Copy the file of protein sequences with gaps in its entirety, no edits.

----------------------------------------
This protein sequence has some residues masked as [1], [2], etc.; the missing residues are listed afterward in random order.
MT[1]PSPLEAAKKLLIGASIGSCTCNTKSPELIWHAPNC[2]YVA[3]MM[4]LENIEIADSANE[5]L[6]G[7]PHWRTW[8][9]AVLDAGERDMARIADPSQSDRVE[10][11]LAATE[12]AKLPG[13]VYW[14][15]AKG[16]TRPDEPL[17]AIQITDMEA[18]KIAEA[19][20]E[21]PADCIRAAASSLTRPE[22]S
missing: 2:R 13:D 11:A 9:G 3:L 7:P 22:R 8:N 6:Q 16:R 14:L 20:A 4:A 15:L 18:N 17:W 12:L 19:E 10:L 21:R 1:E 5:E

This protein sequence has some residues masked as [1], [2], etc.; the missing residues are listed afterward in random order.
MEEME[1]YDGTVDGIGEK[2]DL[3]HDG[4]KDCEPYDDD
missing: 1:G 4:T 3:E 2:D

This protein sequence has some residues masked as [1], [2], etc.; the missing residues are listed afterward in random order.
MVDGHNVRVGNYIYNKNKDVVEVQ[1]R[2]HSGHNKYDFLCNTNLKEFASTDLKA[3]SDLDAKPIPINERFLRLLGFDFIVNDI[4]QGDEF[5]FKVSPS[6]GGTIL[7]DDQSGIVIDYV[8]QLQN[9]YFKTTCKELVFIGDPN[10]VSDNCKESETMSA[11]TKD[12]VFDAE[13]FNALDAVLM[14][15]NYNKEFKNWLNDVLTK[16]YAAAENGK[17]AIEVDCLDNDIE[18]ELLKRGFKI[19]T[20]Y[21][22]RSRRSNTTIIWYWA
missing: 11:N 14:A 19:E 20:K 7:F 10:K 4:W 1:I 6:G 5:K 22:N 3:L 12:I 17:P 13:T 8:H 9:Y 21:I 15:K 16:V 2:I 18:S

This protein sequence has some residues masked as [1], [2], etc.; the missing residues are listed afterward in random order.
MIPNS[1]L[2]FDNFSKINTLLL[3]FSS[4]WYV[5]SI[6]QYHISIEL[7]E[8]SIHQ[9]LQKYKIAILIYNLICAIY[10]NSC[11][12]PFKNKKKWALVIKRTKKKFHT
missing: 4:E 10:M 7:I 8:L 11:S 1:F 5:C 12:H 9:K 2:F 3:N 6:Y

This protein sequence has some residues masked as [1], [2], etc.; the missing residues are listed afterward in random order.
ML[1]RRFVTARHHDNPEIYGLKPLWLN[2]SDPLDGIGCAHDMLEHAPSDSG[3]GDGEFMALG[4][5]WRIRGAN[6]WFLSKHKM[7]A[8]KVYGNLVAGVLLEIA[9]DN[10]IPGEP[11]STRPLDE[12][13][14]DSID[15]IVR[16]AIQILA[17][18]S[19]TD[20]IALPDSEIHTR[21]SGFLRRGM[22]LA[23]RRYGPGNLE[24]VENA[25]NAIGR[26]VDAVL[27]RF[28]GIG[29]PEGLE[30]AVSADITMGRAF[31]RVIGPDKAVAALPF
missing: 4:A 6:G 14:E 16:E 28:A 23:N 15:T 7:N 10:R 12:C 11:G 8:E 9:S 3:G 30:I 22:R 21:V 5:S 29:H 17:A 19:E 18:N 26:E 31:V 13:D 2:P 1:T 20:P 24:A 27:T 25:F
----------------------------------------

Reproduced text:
This protein sequence has some residues masked as [1], [2], etc.; the missing residues are listed afterward in random order.
MT[1]PSPLEAAKKLLIGASIGSCTCNTKSPELIWHAPNC[2]YVA[3]MM[4]LENIEIADSANE[5]L[6]G[7]PHWRTW[8][9]AVLDAGERDMARIADPSQSDRVE[10][11]LAATE[12]AKLPG[13]VYW[14][15]AKG[16]TRPDEPL[17]AIQITDMEA[18]KIAEA[19][20]E[21]PADCIRAAASSLTRPE[22]S
missing: 2:R 13:D 11:A 9:G 3:L 7:P 22:R 8:N 6:Q 16:R 14:L 20:A 4:A 15:L 18:N 17:W 12:L 19:E 10:L 21:R 1:E 5:E

This protein sequence has some residues masked as [1], [2], etc.; the missing residues are listed afterward in random order.
MEEME[1]YDGTVDGIGEK[2]DL[3]HDG[4]KDCEPYDDD
missing: 1:G 4:T 3:E 2:D

This protein sequence has some residues masked as [1], [2], etc.; the missing residues are listed afterward in random order.
MVDGHNVRVGNYIYNKNKDVVEVQ[1]R[2]HSGHNKYDFLCNTNLKEFASTDLKA[3]SDLDAKPIPINERFLRLLGFDFIVNDI[4]QGDEF[5]FKVSPS[6]GGTIL[7]DDQSGIVIDYV[8]QLQN[9]YFKTTCKELVFIGDPN[10]VSDNCKESETMSA[11]TKD[12]VFDAE[13]FNALDAVLM[14][15]NYNKEFKNWLNDVLTK[16]YAAAENGK[17]AIEVDCLDNDIE[18]ELLKRGFKI[19]T[20]Y[21][22]RSRRSNTTIIWYWA
missing: 11:N 14:A 19:E 20:K 7:F 10:K 4:W 1:I 6:G 5:K 22:N 3:L 12:I 17:P 13:T 8:H 9:Y 21:I 15:K 16:V 2:I 18:S

This protein sequence has some residues masked as [1], [2], etc.; the missing residues are listed afterward in random order.
MIPNS[1]L[2]FDNFSKINTLLL[3]FSS[4]WYV[5]SI[6]QYHISIEL[7]E[8]SIHQ[9]LQKYKIAILIYNLICAIY[10]NSC[11][12]PFKNKKKWALVIKRTKKKFHT
missing: 4:E 10:M 7:I 8:L 11:S 1:F 5:C 12:H 9:K 2:F 3:N 6:Y

This protein sequence has some residues masked as [1], [2], etc.; the missing residues are listed afterward in random order.
ML[1]RRFVTARHHDNPEIYGLKPLWLN[2]SDPLDGIGCAHDMLEHAPSDSG[3]GDGEFMALG[4][5]WRIRGAN[6]WFLSKHKM[7]A[8]KVYGNLVAGVLLEIA[9]DN[10]IPGEP[11]STRPLDE[12][13][14]DSID[15]IVR[16]AIQILA[17][18]S[19]TD[20]IALPDSEIHTR[21]SGFLRRGM[22]LA[23]RRYGPGNLE[24]VENA[25]NAIGR[26]VDAVL[27]RF[28]GIG[29]PEGLE[30]AVSADITMGRAF[31]RVIGPDKAVAALPF
missing: 4:A 6:G 14:E 16:E 28:A 23:N 15:T 7:N 10:R 12:C 11:G 8:E 9:S 3:G 30:I 22:R 21:V 5:S 29:H 17:A 19:E 18:N 26:E 31:V 13:D 2:P 1:T 20:P 24:A 27:T 25:F